You are right about my spending a lot of time designing while not trekking. The reason for that is keeping journals has made it possible to achieve much greater success designing and building equipment.
You are wrong, at least in my case, about not finishing the job and using the equipment. True, there have been some depressing failures, but for every failure or two, there is a finished piece of gear that get used, sometimes for a decade or more.
Henry from TarpTent once talked about a 3 or 4 ounce difference in the same way, referring to such a weight difference as not amounting to more than a few inches of water in the bottom of a quart bottle.
But it is always possible to focus on one piece of a gear puzzle and minimize its weight. Unfortunately, there are many pieces, and they all add up. That is why the focus on weight has produced the very light packing weights we see today, weights that outside 'survival mode' were unheard of not too many years ago.
Many backpackers seem to be aware of this "whole is the sum of its parts" reality, especially the ones that have achieved very light packing weights without sacrificing safety and comfort.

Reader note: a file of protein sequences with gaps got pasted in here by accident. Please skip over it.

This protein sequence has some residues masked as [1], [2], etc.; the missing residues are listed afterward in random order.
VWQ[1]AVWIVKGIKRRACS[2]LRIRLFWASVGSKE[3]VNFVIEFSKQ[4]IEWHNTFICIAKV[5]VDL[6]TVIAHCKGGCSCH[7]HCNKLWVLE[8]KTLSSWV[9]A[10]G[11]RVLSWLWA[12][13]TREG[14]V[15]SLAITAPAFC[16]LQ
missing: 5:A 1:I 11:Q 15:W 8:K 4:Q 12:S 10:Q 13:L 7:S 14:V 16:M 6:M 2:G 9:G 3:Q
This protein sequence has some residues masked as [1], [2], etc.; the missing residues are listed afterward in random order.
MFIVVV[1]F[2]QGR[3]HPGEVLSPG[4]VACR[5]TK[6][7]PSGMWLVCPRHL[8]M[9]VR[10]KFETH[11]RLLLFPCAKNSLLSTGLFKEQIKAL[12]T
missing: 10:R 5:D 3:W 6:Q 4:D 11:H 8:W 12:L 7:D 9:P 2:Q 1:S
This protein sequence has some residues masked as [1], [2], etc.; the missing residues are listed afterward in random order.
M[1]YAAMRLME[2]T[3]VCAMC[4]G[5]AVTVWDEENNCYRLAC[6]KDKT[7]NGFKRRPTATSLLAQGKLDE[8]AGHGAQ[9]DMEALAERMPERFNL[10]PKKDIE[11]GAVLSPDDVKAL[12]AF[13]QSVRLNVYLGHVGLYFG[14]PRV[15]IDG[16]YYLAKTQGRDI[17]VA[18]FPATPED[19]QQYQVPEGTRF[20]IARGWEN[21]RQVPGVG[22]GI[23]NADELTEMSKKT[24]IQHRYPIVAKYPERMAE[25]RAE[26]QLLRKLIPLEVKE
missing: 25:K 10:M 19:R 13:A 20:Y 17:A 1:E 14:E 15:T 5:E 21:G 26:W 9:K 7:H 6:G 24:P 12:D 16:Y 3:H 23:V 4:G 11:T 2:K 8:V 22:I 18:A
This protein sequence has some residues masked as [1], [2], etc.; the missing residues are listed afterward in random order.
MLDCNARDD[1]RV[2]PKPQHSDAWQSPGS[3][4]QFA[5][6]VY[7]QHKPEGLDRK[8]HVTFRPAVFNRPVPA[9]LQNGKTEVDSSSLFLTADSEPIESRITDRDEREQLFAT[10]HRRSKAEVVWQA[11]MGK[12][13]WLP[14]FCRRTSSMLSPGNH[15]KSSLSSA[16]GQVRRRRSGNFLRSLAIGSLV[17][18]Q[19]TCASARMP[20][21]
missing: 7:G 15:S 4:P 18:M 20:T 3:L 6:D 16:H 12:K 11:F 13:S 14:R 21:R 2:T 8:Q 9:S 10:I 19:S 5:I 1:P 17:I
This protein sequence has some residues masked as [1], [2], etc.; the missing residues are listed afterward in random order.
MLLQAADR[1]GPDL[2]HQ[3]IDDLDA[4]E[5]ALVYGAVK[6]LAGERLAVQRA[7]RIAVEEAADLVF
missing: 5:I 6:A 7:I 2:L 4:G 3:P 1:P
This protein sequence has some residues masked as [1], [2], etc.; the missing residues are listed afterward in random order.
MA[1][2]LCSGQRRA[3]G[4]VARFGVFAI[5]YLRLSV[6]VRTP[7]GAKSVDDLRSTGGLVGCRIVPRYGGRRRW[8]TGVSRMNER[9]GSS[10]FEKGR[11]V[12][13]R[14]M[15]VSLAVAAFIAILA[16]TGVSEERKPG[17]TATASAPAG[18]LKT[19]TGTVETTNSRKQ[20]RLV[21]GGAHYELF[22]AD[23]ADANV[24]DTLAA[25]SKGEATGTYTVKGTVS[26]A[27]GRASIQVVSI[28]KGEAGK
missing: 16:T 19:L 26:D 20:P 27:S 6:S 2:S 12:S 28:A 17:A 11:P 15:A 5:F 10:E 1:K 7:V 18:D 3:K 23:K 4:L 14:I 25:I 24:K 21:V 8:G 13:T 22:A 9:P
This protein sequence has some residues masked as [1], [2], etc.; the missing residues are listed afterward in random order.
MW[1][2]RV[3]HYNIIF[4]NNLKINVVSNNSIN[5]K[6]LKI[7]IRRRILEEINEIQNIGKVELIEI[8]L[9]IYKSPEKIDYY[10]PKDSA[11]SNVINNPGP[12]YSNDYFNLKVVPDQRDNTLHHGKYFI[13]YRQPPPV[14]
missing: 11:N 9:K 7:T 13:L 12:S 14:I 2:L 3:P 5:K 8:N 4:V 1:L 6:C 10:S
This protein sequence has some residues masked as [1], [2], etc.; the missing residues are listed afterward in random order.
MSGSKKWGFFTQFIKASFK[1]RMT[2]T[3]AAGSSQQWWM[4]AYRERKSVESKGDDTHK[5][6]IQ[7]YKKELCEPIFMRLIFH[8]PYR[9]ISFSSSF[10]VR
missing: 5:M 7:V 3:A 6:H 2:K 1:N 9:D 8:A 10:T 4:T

Most if not all of the commenters on your thread seemed to be supportive, but also wanted to be honest. You're right about there being plenty of self-appointed experts on BPL (that's true many places), but after visiting the MYOG forum for a number of years, I've been impressed with many of the items people have built, even if there were flaws. Building good gear MYOG is enormously difficult, without the aid of sources for the best materials and design staff, the best tools, etc., found in the commercial world. (Still, we see in the case of the recent posts from a Sierra Designs guy that they aren't exactly the bees knees either.)
So please don't be too critical of the MYOG crowd. As passionate as we are about this, we've probably suffered enough already.